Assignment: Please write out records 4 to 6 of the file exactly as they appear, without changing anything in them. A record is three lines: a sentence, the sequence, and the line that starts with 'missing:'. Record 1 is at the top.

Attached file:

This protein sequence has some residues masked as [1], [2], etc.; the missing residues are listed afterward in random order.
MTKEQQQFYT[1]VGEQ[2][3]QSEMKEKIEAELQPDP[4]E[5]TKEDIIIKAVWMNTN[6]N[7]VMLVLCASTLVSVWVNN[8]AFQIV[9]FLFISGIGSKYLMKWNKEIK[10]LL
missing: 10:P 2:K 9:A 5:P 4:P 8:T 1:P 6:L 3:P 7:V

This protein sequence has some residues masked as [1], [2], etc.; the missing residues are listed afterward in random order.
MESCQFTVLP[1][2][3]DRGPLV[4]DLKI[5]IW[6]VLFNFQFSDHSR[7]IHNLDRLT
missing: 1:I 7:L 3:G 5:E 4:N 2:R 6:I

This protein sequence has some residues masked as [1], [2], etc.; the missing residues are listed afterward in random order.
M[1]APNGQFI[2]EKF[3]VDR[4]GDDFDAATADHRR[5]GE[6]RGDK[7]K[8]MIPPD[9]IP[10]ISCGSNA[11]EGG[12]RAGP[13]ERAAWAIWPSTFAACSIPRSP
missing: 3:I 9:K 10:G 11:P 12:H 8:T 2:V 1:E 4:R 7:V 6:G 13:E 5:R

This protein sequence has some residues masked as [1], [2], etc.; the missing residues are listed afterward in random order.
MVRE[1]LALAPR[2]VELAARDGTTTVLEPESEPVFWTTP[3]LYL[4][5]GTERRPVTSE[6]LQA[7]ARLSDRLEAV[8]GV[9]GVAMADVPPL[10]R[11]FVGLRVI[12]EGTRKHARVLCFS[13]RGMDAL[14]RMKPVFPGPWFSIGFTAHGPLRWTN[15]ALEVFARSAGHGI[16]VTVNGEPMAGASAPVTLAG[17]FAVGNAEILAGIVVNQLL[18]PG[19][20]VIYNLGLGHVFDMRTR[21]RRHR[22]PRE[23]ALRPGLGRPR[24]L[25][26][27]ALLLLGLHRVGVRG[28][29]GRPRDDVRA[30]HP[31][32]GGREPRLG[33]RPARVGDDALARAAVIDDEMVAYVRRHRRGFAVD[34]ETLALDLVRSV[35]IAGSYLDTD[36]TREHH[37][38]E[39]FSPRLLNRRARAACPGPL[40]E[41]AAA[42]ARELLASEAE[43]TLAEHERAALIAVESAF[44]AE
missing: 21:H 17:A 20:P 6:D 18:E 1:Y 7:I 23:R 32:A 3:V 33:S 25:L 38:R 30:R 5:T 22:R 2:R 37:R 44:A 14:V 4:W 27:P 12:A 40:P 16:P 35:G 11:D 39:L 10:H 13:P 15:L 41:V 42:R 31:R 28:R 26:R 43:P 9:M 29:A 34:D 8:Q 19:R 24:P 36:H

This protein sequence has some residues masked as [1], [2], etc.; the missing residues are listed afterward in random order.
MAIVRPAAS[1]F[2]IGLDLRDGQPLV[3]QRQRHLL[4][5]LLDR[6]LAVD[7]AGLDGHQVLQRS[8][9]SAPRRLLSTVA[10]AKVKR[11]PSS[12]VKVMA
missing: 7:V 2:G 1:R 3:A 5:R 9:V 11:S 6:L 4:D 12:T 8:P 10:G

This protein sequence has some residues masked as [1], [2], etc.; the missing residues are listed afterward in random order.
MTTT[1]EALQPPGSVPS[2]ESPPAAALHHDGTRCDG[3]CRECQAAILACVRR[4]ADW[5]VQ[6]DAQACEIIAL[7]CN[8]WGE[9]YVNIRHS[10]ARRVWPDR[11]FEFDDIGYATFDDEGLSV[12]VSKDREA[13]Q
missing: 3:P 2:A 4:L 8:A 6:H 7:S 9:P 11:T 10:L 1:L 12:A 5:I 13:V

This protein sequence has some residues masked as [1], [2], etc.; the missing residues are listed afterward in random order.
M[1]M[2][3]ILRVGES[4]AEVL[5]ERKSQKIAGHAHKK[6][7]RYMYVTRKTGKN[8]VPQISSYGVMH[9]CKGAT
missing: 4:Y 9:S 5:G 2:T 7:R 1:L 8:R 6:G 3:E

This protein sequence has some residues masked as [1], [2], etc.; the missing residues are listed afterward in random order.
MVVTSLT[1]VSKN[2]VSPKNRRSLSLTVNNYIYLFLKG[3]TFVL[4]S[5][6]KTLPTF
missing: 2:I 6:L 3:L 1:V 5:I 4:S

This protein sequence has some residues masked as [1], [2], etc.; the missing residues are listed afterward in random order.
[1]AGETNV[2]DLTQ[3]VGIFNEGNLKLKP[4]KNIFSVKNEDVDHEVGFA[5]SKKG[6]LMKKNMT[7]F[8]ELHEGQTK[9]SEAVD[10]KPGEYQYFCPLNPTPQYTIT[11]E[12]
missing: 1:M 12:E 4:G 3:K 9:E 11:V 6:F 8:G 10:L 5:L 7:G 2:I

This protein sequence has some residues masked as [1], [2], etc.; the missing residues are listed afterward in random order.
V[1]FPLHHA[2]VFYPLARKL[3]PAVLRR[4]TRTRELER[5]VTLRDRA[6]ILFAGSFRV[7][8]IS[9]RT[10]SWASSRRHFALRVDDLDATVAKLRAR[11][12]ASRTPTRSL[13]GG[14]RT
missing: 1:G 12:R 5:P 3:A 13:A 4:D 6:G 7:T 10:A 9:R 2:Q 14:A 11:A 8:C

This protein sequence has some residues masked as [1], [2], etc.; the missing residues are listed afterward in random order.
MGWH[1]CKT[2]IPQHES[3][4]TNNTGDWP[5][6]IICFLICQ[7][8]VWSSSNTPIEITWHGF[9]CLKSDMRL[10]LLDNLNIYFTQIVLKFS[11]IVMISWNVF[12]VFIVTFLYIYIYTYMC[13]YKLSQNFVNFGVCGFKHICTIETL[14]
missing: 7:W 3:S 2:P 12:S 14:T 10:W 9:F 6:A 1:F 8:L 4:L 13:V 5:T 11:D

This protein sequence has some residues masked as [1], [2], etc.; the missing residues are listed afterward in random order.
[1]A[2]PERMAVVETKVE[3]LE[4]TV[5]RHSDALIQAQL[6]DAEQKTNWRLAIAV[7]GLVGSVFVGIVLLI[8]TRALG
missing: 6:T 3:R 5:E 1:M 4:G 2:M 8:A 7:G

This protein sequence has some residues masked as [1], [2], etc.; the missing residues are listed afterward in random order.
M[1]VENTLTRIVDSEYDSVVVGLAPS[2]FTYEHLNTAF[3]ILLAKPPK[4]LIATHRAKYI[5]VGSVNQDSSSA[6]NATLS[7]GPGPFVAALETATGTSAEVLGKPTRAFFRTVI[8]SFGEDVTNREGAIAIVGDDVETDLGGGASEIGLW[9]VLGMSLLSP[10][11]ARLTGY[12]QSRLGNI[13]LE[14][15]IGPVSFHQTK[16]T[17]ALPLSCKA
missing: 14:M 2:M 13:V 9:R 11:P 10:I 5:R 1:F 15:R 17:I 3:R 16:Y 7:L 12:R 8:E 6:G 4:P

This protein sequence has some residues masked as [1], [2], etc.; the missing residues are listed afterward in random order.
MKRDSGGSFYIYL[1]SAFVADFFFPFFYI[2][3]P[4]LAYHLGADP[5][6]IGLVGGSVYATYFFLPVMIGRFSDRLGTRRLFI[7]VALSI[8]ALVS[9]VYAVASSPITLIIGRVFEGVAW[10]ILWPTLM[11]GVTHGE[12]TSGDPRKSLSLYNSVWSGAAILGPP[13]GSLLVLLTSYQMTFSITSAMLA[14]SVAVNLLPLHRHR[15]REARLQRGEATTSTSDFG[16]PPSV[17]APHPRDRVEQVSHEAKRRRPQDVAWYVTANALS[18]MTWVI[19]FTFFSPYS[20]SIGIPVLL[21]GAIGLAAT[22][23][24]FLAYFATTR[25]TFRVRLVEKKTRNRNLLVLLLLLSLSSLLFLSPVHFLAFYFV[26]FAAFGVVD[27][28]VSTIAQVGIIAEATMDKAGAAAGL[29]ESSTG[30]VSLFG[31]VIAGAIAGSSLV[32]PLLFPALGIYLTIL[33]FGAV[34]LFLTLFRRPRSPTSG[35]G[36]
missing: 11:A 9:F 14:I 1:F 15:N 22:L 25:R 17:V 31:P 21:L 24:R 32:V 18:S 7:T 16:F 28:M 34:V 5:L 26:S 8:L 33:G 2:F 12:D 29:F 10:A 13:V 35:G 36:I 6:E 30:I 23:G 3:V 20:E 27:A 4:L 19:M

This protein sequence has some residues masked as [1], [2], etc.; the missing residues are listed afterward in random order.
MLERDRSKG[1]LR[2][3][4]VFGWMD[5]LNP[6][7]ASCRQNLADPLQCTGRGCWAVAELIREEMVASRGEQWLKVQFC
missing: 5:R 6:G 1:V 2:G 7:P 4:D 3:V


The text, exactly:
This protein sequence has some residues masked as [1], [2], etc.; the missing residues are listed afterward in random order.
MVRE[1]LALAPR[2]VELAARDGTTTVLEPESEPVFWTTP[3]LYL[4][5]GTERRPVTSE[6]LQA[7]ARLSDRLEAV[8]GV[9]GVAMADVPPL[10]R[11]FVGLRVI[12]EGTRKHARVLCFS[13]RGMDAL[14]RMKPVFPGPWFSIGFTAHGPLRWTN[15]ALEVFARSAGHGI[16]VTVNGEPMAGASAPVTLAG[17]FAVGNAEILAGIVVNQLL[18]PG[19][20]VIYNLGLGHVFDMRTR[21]RRHR[22]PRE[23]ALRPGLGRPR[24]L[25][26][27]ALLLLGLHRVGVRG[28][29]GRPRDDVRA[30]HP[31][32]GGREPRLG[33]RPARVGDDALARAAVIDDEMVAYVRRHRRGFAVD[34]ETLALDLVRSV[35]IAGSYLDTD[36]TREHH[37][38]E[39]FSPRLLNRRARAACPGPL[40]E[41]AAA[42]ARELLASEAE[43]TLAEHERAALIAVESAF[44]AE
missing: 21:H 17:A 20:P 6:D 18:E 1:Y 7:I 23:R 32:A 3:V 33:S 25:L 38:R 30:R 5:T 22:R 2:R 37:R 44:A 14:V 4:W 27:P 12:A 40:P 16:P 35:G 11:D 39:L 10:H 13:P 15:L 41:V 42:R 31:R 28:R 26:R 43:P 9:M 29:A 34:D 8:Q 19:R 24:P 36:H

This protein sequence has some residues masked as [1], [2], etc.; the missing residues are listed afterward in random order.
MAIVRPAAS[1]F[2]IGLDLRDGQPLV[3]QRQRHLL[4][5]LLDR[6]LAVD[7]AGLDGHQVLQRS[8][9]SAPRRLLSTVA[10]AKVKR[11]PSS[12]VKVMA
missing: 7:V 2:G 1:R 3:A 5:R 9:V 11:S 6:L 4:D 12:T 8:P 10:G

This protein sequence has some residues masked as [1], [2], etc.; the missing residues are listed afterward in random order.
MTTT[1]EALQPPGSVPS[2]ESPPAAALHHDGTRCDG[3]CRECQAAILACVRR[4]ADW[5]VQ[6]DAQACEIIAL[7]CN[8]WGE[9]YVNIRHS[10]ARRVWPDR[11]FEFDDIGYATFDDEGLSV[12]VSKDREA[13]Q
missing: 3:P 2:A 4:L 8:A 6:H 7:S 9:P 11:T 10:L 1:L 12:A 5:I 13:V